Ghana blacksmiths fuel gun crime

Marketplace Staff Jul 10, 2009
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Ghana blacksmiths fuel gun crime

Marketplace Staff Jul 10, 2009
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KAI RYSSDAL: The hottest selling items in West Africa today are probably Barack Obama t-shirts. The president’s heading to Ghana this afternoon. He’ll spend the day tomorrow in a county where poverty reduction seems to be working and the level of corruption is low. But there has been a rise in street crime over the past decade or so. Which has led to a government crackdown on blacksmiths.

Anna Boiko-Weyrauch explains.


Anna Boiko-Weyrauch: In the capital city of Accra, a pile of confiscated guns sits on the table in front of Police Superintendent Aboagye Nyarko.

Aboagye Nyarko: This is called the magazine.

He shows me how to load one of them — a sleek, black pistol, made right here in Ghana.

Nyarko: The bullet enters the barrel and then it’s ready for action.

It’s a copy of a Makarov, a Russian-made pistol. The replica is so good that even the police chief had a hard time telling it apart from a real Makarov. But, other handmade pistols aren’t so nice. Nyarko holds up one that looks like a toy gun. The barrel is made from car parts, like a steering rod.

Nyarko: Yes, parts of the car like steering rod, that’s what they use when making it.

The police chief estimates there are about 75,000 homemade firearms floating around Ghana. And he says they contributed to a recent rise in armed violence.

Nyarko: People want to get rich overnight, they don’t want to work. So they feel that is the easiest way of making money.

Drug dealers and thieves like handmade guns because they can get them under the table and don’t have to register them with the government. But, handcrafted guns didn’t used to be such a problem. Blacksmiths in Ghana have been making them for centuries, mostly for hunting and protecting farmland. When the British came in, they outlawed gun-making — but the demand continued.

Philip Nsiah: Today you are in a proper blacksmith’s shop.

Blacksmith Philip Nsiah lives five hours north of the capital. He shows me around his workshop where he used this furnace to make single barrel shotguns for decades.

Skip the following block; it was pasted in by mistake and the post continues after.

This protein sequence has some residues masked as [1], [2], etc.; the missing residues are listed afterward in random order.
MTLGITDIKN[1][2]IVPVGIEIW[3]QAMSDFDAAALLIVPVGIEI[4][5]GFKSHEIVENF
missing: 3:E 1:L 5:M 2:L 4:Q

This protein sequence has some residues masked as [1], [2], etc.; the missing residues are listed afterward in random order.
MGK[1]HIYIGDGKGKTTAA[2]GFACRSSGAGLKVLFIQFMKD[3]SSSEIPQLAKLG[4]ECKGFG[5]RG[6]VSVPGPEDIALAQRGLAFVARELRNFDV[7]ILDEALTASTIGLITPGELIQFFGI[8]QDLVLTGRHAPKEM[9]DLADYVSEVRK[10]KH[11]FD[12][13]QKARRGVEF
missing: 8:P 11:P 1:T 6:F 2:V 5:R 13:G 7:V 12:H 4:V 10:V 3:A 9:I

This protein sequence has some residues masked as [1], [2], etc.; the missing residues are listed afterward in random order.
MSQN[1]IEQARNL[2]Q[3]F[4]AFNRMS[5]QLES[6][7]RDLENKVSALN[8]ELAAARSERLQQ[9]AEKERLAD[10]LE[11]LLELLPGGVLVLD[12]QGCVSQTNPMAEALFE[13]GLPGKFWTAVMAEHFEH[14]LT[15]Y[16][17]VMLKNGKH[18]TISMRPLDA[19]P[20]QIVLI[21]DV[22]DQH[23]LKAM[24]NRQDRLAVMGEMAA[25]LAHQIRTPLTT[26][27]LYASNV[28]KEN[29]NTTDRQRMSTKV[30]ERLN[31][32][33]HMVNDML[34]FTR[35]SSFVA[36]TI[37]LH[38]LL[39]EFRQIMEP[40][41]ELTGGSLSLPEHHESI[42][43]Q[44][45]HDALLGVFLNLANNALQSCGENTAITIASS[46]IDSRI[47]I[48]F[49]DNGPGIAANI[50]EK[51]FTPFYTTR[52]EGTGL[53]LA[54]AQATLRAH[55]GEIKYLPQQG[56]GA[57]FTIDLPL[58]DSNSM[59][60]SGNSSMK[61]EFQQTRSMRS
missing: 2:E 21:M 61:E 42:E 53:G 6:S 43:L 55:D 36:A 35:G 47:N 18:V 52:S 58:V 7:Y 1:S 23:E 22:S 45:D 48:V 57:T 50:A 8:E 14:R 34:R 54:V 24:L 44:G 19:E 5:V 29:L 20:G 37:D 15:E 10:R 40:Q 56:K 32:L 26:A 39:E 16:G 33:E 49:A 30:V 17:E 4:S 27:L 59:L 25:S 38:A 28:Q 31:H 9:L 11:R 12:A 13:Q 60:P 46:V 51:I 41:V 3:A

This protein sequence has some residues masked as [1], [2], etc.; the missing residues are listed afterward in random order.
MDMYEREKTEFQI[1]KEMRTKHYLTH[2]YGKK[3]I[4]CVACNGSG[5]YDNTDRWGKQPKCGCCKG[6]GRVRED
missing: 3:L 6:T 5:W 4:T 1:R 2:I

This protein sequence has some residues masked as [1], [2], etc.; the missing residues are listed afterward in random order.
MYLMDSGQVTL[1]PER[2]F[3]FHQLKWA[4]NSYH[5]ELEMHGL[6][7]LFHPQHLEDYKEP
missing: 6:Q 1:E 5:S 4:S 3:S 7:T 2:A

Philip Nsiah: If you put metal in this fire, then it makes it red. When the metal is red, then it becomes soft.

Nsiah says local guns are cheaper than imported ones, so they’re popular with farmers. He used to sell each shotgun for about $100. Those cheap pistols I saw earlier can go for as little as $4.

Nsiah trained for years to learn his craft. But then he found out how much harm these guns cause. Nowadays, he helps lead the local blacksmiths’ association, encouraging others to stop making illegal guns.

Nsiah: I can do any type of gun. If they allow me, I can do it. But since, I know the dangers involved that is why I don’t go in.

When the crime rate got bad, the police started rounding up blacksmiths. Many stopped making guns, because they didn’t want to be arrested and lose their legitimate business. The crackdown helped. But it pushed the industry underground.

Now, Police Superintendent Aboagye Nyarko says they’re encouraging blacksmiths to produce something else, like tools to prune cocoa trees and handcuffs for the police.

Blacksmith Philip Nsiah shows me some handcuffs he made seven years ago.

Nsiah: But you see, it’s still there rusting. Nobody is buying it.

But he’s been able to make a living without making illegal guns. He repairs authorized weapons, used by security personnel, he works on cars. And he’s made a tool-shed full of other products — garden shears, hunting traps and gong-gongs, or cowbells for making music and calling community meetings.

Nsiah says the government hasn’t been effective at promoting these types of alternative products. And without that backing, illegal handmade guns will continue to be the product of choice for many blacksmiths.

In Kumasi, Ghana, I’m Anna Boiko-Weyrauch for Marketplace.

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